Since each of us was several, there was quite a crowd. Here we have made use of everything that came within range, what was closest as well as fartherest away. (Deleuze & Guattari, in the introduction to A Thousand Plateaus, 3)

Wednesday, October 3, 2012

A Hard Bed To Lie In

I first saw this extraordinary work, A Hard Bed To Lie In (2003) by Helen Gray and Emma Rees  at 'The New Quilt 2003', and it has stayed with me ever since as an example of the potential of the quilt form as a powerful medium of expression. 

In the weekend of January 18-19 2003, a bush fire raged through the suburbs of  Canberra
destroying many homes and leaving four people dead.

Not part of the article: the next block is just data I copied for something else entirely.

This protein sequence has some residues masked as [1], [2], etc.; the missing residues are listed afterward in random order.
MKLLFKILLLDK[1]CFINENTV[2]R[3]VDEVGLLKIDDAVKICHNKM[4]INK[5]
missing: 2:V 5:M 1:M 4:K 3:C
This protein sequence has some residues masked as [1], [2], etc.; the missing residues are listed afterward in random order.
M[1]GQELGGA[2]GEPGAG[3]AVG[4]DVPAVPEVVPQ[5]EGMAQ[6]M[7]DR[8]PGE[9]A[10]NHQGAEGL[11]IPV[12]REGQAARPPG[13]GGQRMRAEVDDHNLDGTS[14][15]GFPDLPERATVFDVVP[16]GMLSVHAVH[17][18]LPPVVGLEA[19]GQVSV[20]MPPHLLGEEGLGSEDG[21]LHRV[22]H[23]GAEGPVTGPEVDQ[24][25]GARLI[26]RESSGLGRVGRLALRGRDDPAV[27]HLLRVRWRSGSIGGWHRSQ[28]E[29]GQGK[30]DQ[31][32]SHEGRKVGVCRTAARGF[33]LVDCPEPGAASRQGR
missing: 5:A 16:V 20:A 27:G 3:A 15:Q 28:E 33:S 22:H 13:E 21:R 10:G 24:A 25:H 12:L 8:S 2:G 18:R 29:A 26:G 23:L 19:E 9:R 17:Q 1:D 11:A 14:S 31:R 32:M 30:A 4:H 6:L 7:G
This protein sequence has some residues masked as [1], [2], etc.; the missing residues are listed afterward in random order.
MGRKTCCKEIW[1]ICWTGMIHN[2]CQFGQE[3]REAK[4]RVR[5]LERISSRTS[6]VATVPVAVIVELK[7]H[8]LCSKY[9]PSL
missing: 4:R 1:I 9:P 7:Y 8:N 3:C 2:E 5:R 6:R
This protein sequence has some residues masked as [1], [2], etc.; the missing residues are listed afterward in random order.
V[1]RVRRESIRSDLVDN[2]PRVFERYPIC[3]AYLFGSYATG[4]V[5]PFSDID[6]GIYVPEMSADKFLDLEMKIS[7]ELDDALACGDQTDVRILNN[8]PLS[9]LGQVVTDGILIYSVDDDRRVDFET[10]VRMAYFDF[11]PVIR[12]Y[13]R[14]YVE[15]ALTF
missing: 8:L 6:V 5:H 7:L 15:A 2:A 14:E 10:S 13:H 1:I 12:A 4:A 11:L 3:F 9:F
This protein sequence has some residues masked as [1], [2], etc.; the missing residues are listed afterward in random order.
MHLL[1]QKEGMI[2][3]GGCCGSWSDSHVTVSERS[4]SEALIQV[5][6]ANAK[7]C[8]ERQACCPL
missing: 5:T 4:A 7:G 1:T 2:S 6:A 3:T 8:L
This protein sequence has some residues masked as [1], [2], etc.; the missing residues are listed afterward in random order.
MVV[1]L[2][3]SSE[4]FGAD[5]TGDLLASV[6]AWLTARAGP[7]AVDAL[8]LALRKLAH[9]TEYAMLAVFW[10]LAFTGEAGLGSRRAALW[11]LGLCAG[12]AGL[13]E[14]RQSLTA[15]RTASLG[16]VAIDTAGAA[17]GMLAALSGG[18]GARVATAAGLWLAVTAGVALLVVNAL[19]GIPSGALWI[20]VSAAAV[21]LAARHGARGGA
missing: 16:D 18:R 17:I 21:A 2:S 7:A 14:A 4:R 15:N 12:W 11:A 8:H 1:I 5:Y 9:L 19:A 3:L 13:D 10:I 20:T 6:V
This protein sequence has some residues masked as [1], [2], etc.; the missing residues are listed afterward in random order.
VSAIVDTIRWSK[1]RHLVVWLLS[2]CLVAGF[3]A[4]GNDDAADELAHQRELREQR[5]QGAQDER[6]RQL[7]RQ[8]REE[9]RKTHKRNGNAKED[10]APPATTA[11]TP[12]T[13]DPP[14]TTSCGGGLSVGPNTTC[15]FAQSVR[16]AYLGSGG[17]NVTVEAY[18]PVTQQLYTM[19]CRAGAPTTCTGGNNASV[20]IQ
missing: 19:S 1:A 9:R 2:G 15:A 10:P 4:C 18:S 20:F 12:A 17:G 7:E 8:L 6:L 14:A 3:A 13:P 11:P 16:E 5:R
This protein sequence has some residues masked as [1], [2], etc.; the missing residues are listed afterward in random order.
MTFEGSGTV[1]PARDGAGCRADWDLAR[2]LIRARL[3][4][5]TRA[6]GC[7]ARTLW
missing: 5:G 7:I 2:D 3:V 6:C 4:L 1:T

Both Helen Gray and Emma Rees live in Canberra and their work,  A Hard Bed To Lie In is an installation of 500 small houses, individually hand or machine-quilted and displayed on two metal bedsteads. Each house consists of two layers of paper imprinted with plant material local to the suburbs of Canberra destroyed by fire that weekend. It is a work that expresses the magnitude and extent of the personal loss of what happened on those two days.
The work also challenges the meaning of the quilt, while still making clear its association as a  bed cover.
The shift in perspective form the life-sized beds to the miniature houses acts to destabilise the viewer, making the loss tangible and the act, one of memorisation. 
Images: Helen Gray and Emmna Rees


1 comment:

  1. Sensitive and beautiful work.


    Can you please get in touch with me at the following email address:

    With thanks.

    Marie-Therese Wisniowski